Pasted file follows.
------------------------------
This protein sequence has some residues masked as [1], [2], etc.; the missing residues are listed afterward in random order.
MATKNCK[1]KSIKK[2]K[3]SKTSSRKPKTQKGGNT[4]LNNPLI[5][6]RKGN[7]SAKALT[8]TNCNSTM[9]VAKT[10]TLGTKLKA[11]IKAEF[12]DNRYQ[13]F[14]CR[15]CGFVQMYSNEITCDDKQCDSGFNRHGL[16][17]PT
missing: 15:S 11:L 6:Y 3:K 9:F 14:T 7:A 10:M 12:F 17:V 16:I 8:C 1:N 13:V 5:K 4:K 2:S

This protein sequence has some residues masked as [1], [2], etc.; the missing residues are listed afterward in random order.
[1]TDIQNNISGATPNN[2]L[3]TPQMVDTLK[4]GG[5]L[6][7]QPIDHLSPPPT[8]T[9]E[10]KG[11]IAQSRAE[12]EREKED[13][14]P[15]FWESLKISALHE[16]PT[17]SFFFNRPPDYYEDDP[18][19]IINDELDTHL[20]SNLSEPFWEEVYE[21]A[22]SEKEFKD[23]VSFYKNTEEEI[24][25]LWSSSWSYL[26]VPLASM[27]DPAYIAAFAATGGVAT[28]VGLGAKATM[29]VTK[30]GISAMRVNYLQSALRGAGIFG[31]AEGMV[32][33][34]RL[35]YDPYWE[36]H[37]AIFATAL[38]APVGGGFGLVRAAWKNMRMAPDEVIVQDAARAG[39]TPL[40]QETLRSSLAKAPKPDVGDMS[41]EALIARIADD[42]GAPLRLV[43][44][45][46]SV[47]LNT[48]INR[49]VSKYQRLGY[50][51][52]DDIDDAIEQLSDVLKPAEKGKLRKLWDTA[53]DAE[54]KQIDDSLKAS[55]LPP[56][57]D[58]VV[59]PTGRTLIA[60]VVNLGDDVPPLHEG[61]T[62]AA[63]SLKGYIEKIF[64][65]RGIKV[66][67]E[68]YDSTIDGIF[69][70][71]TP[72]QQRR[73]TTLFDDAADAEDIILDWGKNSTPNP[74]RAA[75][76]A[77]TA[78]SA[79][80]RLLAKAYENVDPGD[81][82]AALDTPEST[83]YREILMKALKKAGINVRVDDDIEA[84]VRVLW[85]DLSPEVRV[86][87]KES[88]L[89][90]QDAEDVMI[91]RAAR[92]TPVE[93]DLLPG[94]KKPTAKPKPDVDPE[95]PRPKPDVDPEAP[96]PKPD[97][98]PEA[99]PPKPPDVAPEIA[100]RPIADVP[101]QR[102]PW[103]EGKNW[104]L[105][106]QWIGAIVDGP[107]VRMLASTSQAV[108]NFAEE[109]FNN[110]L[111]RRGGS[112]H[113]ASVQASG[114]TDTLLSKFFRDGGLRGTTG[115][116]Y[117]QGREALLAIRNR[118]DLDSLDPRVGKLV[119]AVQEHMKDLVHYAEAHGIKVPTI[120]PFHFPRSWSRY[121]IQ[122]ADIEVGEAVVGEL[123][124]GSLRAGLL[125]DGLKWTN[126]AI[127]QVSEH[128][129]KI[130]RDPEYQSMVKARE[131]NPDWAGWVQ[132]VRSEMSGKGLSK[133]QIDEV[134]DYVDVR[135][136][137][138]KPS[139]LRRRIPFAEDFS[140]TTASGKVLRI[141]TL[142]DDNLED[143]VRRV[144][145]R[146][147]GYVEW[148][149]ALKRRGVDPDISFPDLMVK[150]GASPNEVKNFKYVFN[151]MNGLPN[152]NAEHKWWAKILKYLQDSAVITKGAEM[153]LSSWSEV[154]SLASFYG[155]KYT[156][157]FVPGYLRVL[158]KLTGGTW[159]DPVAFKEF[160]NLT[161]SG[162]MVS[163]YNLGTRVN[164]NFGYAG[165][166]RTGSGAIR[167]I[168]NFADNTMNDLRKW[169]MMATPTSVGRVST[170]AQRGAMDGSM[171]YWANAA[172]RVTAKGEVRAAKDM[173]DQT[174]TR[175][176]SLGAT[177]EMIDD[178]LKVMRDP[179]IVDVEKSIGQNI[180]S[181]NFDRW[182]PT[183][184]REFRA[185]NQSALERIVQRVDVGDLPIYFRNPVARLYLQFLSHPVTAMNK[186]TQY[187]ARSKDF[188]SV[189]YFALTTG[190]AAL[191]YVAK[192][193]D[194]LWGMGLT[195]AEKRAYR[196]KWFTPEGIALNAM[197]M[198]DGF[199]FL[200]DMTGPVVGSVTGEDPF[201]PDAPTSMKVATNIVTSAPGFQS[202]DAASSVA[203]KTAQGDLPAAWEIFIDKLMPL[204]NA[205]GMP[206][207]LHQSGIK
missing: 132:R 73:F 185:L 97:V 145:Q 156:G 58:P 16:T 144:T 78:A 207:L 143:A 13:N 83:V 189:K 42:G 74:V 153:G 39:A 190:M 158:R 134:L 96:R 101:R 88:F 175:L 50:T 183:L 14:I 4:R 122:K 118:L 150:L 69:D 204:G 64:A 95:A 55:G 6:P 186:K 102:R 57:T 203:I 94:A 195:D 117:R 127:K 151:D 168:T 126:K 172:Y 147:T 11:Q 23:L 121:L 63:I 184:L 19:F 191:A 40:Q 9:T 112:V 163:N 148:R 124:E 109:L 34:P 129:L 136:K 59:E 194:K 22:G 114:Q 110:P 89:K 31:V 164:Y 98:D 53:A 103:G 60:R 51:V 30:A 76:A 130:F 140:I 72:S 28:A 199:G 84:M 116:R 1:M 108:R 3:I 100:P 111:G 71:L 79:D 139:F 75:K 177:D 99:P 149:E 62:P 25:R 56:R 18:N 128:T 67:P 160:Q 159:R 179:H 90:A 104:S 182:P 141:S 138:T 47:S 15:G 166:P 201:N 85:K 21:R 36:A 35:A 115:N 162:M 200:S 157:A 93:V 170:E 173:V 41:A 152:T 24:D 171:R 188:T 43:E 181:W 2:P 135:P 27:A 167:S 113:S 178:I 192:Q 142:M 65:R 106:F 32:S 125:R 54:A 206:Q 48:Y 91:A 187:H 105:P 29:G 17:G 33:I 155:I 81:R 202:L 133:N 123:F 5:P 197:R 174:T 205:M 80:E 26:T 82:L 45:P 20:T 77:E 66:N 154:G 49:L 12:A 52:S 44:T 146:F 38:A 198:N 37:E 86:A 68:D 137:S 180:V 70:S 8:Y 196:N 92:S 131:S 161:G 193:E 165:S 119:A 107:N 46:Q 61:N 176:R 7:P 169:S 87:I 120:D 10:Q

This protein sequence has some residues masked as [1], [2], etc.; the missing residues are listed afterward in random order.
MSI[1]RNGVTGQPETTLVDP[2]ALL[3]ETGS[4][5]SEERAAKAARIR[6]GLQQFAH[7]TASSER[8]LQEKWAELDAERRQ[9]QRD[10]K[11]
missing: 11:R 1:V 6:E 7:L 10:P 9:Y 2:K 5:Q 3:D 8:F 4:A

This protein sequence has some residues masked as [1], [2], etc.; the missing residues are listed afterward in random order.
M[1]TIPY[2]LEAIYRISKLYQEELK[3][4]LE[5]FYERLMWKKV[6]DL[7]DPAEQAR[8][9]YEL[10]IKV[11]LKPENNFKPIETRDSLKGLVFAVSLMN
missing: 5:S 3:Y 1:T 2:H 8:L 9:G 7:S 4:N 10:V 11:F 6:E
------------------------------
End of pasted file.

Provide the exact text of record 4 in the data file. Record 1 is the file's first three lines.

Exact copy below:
This protein sequence has some residues masked as [1], [2], etc.; the missing residues are listed afterward in random order.
M[1]TIPY[2]LEAIYRISKLYQEELK[3][4]LE[5]FYERLMWKKV[6]DL[7]DPAEQAR[8][9]YEL[10]IKV[11]LKPENNFKPIETRDSLKGLVFAVSLMN
missing: 5:S 3:Y 1:T 2:H 8:L 9:G 7:S 4:N 10:V 11:F 6:E